GSC strives to create positive experiences for adult learners from New Hampshire and beyond. We do this by developing learner experiences that incorporate real-world practice and feedback, extending critical thinking throughout the curriculum, and cultivating collaboration and inquiry with faculty.
Assignments and assessments that clearly align with course learning outcomes, allow for student choice and discovery, and provide clear and iterative opportunities for learning and real-world application are all part of course designs that strive toward teaching and student success. The following resources are intended to help faculty at GSC develop and refine assignments and assessments for a high-quality learning experience.
When developing assignments, a Backward Design approach (Wiggins & McTighe) can help students demonstrate learning in a way that is intentionally linked to learning outcomes and assessment strategies. When planning your course, it can be helpful to explore:
- What do we want our students to know?
- How will we know when students know it and how can we help them enhance learning?
- How will students known when they know it, and can it be applied?
- What types of assignments can best facilitate and demonstrate student learning outcomes?
In addition, assignments should strive to be:
- Strategically spaced to allow for formative feedback and student growth
- Varied to allow for multiple means of expression
- Relevant to learning outcomes and transfer knowledge into application
- Accurate in terms of expectations, due dates, and how performance will be assessed
Using a Backward Design approach to identify how we will know when course / program learning outcomes have been met can be helpful. In addition, assessments should be:
- Tied directly to course and program learning outcomes
- Varied to allow for multiple means of assessment
- Ecologically valid (they mirror what learners will be expected to do in real life with the knowledge)
- Accurate in terms of how students will be assessed, with use rubrics that have clear criterion for competencies and grades
Instructional Approaches to Streamline Grading for Student Success
- Iterative Assignments: assignments that build upon one another and are strategically spaced allow for consistent and formative feedback. This approach encourages student growth and also reduces the need for high-stakes assignments toward the end of the semester.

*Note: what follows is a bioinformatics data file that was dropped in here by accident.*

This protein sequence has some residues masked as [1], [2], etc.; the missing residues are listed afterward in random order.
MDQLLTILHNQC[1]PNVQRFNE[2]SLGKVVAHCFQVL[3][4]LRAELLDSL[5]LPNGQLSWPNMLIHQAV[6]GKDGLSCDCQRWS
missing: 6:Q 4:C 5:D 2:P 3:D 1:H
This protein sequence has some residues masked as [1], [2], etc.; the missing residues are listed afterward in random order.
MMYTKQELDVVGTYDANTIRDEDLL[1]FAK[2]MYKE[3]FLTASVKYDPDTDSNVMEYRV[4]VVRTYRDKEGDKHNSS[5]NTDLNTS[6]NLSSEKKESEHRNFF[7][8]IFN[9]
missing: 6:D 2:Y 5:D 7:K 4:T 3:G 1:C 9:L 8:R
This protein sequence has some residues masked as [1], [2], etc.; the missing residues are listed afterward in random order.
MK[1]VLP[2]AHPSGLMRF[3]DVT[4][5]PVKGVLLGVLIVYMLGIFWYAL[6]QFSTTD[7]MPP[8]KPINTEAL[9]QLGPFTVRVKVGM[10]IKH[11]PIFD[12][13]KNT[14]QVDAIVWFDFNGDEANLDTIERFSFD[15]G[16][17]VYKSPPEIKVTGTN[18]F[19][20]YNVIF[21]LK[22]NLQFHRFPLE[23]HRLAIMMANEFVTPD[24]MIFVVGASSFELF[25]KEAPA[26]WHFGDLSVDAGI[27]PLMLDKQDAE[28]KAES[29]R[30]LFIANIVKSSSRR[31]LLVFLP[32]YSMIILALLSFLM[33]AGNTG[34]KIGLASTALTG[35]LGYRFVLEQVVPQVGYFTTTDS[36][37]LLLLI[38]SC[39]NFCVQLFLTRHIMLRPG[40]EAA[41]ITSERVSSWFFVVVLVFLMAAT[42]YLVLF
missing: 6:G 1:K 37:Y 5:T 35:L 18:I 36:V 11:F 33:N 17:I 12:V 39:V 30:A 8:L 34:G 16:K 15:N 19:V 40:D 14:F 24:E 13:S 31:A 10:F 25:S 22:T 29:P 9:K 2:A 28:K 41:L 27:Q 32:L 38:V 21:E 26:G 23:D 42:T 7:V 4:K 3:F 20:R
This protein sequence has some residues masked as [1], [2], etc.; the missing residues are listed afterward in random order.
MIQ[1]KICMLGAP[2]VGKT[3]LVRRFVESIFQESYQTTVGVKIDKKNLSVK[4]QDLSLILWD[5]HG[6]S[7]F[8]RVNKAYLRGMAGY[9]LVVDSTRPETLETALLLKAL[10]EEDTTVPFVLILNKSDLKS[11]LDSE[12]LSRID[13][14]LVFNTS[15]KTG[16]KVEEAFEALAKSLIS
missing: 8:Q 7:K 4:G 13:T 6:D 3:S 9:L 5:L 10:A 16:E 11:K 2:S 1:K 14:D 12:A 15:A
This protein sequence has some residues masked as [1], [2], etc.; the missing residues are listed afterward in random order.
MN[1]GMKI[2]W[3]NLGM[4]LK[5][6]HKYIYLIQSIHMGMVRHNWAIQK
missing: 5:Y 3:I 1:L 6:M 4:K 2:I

- Varied Assessments: Using multiple means of assessment throughout the term can help students and faculty understand their academic progress earlier in the semester.
- Rubrics: Rubrics provide a concrete and descriptive summary of grading for students, and they help streamline the process and save time.
- Final Assignments & Reflections: When final assignments are due early in the last week of the course (e.g., Tuesday), there is more time for faculty grading and engaging activities that help students reflect on their own growth, learning, and application.
- Learn from Other GSC Faculty: Many GSC faculty include iterative assignments, rubrics, and engaging final activities as a way to streamline grading and create a quality learning experience for our students.
- Work with the Instructional Design (ID) Team: GSC is fortunate to have a group of experts in instructional design who help our faculty evaluate and develop effective course design. Contact the ID Team Today.
Faculty Strategies, Resources & Tips
Final Grading - Steve Covello, MS
One approach I have used has been to assign a completed draft on the second to last week. All feedback is given in time for students to revise and submit their final draft by the end of the last week.
The key to making this method work is using a handy free online tool called a difference checker. Difference checkers are tools used by code programmers to highlight the difference between one set of code and another, but it can be used to compare term papers too!
The online tool I use is Diff Checker [ https://www.diffchecker.com/ ]. It is very simple and does not keep a copy of anything posted into it. Nothing is saved unless you command it to be saved (which you wouldn't do), and you don't need an account to use it. There are others out there if you do a search under "difference checker". The main thing to avoid is any tool that requires that you save the content – this would be a FERPA violation.
With a little tweaking, you can quickly use a difference checker to see where changes have been made and then determine whether the grade should be changed from the completed draft.
Iterative Assignments & Multiple Means of Assessment - Liz Gauffreau, MA, & Tamara Von George, Ph.D.
Course design play an important role in creating a rewarding and effective learning experience that helps students succeed. Explore the following sample syllabi to see how courses can buil in iterative assignments and multiple means of assessment.